The management of risk by public sector entities

Auditing Public sector Risk Sector regulation Australia

The objective of the audit was to assess how effectively selected public sector entities manage risk. To form a conclusion against the audit objective, the ANAO adopted the following high-level audit criteria:

  • the selected entities’ risk management policies and frameworks meet the requirements of the Commonwealth resource management framework, including the Commonwealth Risk Management Policy;
  • the selected entities’ business operations and key business processes are informed by considerations of risk; and
  • the selected entities have established a supporting risk culture.

This performance audit is one of three audits in the ANAO’s work program that address key aspects of the implementation of the Public Governance, Performance and Accountability Act 2013 (PGPA Act). These audits have been identified by the Joint Committee of Public Accounts and Audit (JCPAA) as priorities of the Parliament and will assist in keeping the Parliament, government and the community informed on implementation of the resource, risk and performance management frameworks introduced by the PGPA Act.

Four non-corporate Commonwealth entities were selected for inclusion in the audit: the Department of Employment (Employment), the Department of Health (Health), the Australian Communications and Media Authority (ACMA), and the Australian Fisheries Management Authority (AFMA).


The four entities involved in the audit have met or mostly met the majority of the 22 specific requirements of the Commonwealth Risk Management Policy, with further work required by three entities (Health, ACMA and AFMA) to fully realise the Policy’s goal of embedding risk management as part of the entity’s culture, where the shared understanding of risk leads to well-informed decision making.

  • Employment has a mature and integrated approach to the identification and management of risk and has implemented a range of measures to build its risk capability, including an enterprise-wide risk management system. There is entity-level oversight of the operation of the risk management policy and framework through an internal governance committee which has reported regularly to the department’s Executive Committee on the adequacy of the risk framework and associated processes.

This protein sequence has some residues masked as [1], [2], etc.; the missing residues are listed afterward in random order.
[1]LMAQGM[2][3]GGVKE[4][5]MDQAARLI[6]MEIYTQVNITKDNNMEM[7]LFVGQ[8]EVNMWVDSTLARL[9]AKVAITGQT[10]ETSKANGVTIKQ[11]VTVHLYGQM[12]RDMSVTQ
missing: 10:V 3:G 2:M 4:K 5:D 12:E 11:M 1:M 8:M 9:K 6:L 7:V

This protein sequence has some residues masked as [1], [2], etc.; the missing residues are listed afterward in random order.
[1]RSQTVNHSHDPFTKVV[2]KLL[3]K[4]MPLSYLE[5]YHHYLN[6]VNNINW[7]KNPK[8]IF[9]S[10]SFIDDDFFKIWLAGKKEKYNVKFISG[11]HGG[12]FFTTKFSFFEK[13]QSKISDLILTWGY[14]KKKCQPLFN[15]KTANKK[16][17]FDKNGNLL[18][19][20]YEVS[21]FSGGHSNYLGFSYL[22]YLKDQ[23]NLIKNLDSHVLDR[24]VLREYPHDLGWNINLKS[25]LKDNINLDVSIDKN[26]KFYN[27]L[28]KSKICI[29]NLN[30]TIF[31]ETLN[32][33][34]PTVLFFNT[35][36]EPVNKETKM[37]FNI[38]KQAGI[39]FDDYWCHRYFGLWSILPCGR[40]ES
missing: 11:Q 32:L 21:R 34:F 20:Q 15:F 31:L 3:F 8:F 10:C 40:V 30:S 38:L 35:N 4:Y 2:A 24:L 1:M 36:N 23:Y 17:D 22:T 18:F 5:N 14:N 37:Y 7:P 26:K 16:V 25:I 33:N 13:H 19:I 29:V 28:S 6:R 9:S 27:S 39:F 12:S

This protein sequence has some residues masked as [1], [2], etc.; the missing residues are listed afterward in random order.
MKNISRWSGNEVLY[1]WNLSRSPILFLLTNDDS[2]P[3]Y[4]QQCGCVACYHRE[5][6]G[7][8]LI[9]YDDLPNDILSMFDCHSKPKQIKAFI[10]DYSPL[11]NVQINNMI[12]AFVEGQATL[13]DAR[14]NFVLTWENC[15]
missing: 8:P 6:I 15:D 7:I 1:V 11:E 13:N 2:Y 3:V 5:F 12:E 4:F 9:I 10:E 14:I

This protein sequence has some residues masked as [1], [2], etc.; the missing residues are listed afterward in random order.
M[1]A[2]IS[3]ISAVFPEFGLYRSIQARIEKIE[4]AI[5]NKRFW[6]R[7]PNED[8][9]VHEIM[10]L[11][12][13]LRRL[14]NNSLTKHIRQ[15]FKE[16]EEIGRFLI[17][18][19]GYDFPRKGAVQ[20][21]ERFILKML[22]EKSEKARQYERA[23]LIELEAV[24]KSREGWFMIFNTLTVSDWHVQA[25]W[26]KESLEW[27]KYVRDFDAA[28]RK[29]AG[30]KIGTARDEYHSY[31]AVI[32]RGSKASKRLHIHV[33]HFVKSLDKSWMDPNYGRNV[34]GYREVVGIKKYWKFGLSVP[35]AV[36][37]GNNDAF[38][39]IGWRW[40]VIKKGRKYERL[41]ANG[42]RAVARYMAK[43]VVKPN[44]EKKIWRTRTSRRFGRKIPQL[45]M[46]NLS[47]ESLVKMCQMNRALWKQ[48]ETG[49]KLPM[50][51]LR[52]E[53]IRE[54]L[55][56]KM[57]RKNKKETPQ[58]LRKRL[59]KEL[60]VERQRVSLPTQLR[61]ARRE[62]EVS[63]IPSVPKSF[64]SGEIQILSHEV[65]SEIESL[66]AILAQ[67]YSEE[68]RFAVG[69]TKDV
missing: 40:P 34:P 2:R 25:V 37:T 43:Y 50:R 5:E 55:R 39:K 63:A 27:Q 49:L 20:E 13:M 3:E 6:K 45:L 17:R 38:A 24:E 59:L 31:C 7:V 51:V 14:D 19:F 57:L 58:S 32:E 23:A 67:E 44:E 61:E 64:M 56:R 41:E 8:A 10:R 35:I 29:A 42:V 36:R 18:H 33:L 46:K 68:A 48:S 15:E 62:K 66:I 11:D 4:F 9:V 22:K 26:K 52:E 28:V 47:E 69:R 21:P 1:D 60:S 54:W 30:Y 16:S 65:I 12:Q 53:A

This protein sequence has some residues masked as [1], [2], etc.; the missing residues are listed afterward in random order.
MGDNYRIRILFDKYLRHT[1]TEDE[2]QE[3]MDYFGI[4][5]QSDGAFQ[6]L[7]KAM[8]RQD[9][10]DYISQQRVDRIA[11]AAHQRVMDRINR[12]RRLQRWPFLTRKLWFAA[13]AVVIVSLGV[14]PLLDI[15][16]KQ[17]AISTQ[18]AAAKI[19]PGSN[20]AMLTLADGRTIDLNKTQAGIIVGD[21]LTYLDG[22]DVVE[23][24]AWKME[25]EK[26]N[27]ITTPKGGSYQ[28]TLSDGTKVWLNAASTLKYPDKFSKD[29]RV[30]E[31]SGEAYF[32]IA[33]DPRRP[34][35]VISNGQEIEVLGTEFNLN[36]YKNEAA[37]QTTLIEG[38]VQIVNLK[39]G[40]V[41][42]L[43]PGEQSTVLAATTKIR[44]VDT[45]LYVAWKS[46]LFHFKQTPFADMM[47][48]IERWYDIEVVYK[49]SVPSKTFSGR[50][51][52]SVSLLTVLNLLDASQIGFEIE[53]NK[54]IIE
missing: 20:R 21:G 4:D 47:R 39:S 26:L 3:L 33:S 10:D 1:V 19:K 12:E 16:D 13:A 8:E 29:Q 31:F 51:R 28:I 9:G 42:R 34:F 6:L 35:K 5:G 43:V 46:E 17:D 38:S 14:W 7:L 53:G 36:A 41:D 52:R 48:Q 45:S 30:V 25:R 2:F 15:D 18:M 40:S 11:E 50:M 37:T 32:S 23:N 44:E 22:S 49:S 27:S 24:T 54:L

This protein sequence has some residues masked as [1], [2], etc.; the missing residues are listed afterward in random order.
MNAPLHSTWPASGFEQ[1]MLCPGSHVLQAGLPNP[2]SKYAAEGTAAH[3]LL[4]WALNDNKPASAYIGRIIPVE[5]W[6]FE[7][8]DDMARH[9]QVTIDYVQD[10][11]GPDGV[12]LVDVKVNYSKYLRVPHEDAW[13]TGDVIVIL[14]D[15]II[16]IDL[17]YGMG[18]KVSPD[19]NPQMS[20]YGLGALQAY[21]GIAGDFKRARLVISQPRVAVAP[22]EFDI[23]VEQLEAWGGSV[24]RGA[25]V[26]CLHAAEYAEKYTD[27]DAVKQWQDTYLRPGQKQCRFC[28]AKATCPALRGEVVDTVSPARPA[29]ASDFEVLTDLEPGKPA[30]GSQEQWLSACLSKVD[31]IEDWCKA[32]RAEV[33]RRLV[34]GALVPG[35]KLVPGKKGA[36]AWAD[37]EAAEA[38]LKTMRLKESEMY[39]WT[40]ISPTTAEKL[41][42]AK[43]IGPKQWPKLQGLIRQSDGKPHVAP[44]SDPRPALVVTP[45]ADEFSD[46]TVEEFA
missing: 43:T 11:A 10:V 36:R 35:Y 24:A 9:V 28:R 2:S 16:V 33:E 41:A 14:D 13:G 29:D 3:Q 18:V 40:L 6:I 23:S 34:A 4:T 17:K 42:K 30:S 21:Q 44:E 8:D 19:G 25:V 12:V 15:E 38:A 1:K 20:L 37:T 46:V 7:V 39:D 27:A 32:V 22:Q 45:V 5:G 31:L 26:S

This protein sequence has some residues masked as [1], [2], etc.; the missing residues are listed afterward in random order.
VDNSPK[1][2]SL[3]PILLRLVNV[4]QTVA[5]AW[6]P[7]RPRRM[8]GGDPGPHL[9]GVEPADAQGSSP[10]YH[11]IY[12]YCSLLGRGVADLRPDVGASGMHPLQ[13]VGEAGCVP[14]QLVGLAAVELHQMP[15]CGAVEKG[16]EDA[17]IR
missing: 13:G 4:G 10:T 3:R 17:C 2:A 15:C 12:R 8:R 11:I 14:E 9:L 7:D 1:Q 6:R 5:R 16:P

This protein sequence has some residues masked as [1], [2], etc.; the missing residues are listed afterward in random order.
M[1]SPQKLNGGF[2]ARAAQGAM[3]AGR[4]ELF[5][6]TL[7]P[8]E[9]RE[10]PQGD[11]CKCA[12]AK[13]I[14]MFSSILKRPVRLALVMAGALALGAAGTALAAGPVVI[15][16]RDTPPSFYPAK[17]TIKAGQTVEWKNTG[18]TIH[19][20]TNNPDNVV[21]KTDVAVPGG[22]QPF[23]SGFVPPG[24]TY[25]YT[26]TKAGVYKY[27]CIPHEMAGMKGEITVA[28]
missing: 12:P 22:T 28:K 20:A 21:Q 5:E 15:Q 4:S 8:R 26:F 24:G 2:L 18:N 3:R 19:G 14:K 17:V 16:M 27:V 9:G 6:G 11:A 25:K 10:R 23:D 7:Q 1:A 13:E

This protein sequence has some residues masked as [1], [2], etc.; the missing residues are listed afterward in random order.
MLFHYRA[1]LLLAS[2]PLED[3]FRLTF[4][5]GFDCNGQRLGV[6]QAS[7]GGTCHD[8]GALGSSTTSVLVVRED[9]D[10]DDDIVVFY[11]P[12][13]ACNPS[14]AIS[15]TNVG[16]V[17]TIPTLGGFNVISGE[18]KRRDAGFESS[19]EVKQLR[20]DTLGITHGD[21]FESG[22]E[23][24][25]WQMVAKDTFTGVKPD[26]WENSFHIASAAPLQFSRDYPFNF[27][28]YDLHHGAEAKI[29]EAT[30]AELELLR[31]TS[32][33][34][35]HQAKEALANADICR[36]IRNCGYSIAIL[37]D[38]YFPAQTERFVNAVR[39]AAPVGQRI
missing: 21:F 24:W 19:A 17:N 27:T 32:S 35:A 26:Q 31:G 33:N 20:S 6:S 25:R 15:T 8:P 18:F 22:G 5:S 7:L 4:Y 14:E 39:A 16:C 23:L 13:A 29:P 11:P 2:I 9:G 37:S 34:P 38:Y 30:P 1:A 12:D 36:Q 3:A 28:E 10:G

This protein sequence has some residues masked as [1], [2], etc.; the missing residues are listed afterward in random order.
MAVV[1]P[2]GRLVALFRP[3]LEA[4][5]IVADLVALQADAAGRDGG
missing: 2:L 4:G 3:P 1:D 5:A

• Health has an ongoing program to strengthen and fully operationalise its risk management framework and capability, following reviews in 2014 and 2016 which identified scope for improvement. Key risks are regularly considered by Health’s Executive Committee in its consideration of specific departmental strategies and plans. There remains scope for a more structured approach to reporting on and reviewing enterprise-level risks and the status of risk controls and treatments.
  • ACMA’s key risks are reviewed quarterly by the senior executive as part of a regular cycle, and the Authority is in the process of reviewing its risk management policy. ACMA included a risk tolerance statement in its 2015 risk management guide but has not yet developed a risk appetite statement. ACMA’s risk management guidance provides a high-level description of risk management, but limited practical guidance on how staff should manage risk.
  • Sustainability risks were regularly considered by the AFMA Commission in its consideration of specific fisheries management strategies and plans. As with Health, there remains scope for a more structured approach to reporting on and reviewing enterprise-level risks, controls and treatments. Risk management guidance available on the Authority’s intranet was minimal and not up to date, and AFMA does not have formal learning and development programs in risk management for staff. The Authority should address these impediments to the development of a positive risk management culture.

Each of the selected entities has continued to develop its risk management policies, framework and capability since the release of the Commonwealth Policy in July 2014. As a result of these efforts Employment has met, and Health and ACMA have mostly met, the requirement of policy element five and the overarching goal of the Commonwealth Policy—relating to the development of a positive and embedded risk culture. AFMA has partly met the requirement of policy element five and the overarching policy goal.

A number of areas for improvement have been identified for the selected entities, and more general matters which may also warrant attention by other Commonwealth entities. The two categories of learnings address: for the selected entities, measures which would improve compliance with the policy requirements; and, for all public sector entities, key learnings focusing on strengthening risk management capability, culture and performance.

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